Significance of Aqueous Cation Composition on Heavy Metal Mobility in a Natural Clay
Heavy metal mobility in soils is influenced by various soil variables and environmental factors, including the composition of the soil-aqueous phase. This study used the sequential extraction technique to study how major cations could affect heavy metal sorption and speciation in a natural clay. The sorption of Zn, Pb, and Cd by the soil in the presence of Na+ and Ca2+ and the resulting metal speciation in the sorbed phases were examined. Sorption experiments were performed at pH levels of 3 to 8. Sorptions occurring in both single and multiple heavy metal systems were investigated. The results show that Na+ and Ca2+ significantly inhibited Zn, Pb, and Cd sorption in the acidic pH range only. The reduction in the exchangeable sorption was responsible for a large part of the reduction in the total Zn, Pb, and Cd sorption in the presence of Na+ and Ca2+. Specific adsorptions of heavy metals in other fractions of sorbed phases were only marginally affected by the composition of cations. The reduction in the exchangeable sorption increased with increasing concentration of Na+ and Ca2+. In the presence of a major cation, the competitive adsorption among the heavy metals seemed to have only a minor effect on individual heavy metal sorption.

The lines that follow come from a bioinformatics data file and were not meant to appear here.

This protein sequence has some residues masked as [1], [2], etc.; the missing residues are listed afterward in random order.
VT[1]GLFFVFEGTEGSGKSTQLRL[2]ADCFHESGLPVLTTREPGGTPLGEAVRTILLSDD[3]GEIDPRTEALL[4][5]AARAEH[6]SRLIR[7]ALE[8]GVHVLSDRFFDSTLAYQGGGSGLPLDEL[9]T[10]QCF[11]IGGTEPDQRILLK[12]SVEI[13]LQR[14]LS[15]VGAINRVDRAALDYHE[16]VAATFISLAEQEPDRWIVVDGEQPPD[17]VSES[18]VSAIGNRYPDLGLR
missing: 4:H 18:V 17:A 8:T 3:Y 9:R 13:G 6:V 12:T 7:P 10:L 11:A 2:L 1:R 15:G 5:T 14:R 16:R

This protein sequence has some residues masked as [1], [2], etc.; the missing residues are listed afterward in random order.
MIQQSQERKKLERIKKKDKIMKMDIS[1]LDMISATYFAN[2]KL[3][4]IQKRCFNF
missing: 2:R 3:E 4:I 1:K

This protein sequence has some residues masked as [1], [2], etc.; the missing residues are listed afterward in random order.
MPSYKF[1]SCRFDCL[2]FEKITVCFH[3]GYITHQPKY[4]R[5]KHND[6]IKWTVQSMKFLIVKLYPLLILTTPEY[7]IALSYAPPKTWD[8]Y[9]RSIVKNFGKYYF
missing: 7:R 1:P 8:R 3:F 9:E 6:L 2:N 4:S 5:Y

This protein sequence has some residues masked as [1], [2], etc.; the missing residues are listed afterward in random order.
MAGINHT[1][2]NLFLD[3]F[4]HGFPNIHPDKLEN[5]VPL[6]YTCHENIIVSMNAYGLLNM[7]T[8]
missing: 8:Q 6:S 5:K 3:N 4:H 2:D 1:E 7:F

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Document Type: Research Article
Publication date: 2002-07-01
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Water Environment Research (WER) publishes peer-reviewed research papers, research notes, state-of-the-art and critical reviews on original, fundamental and applied research in all scientific and technical areas related to water quality, pollution control, and management. An annual Literature Review provides a review of published books and articles on water quality topics from the previous year. Published as: Sewage Works Journal, 1928 - 1949; Sewage and Industrial Wastes, 1950 - 1959; Journal Water Pollution Control Federation, 1959 - Oct 1989; Research Journal Water Pollution Control Federation, Nov 1989 - 1991; Water Environment Research, 1992 - present.
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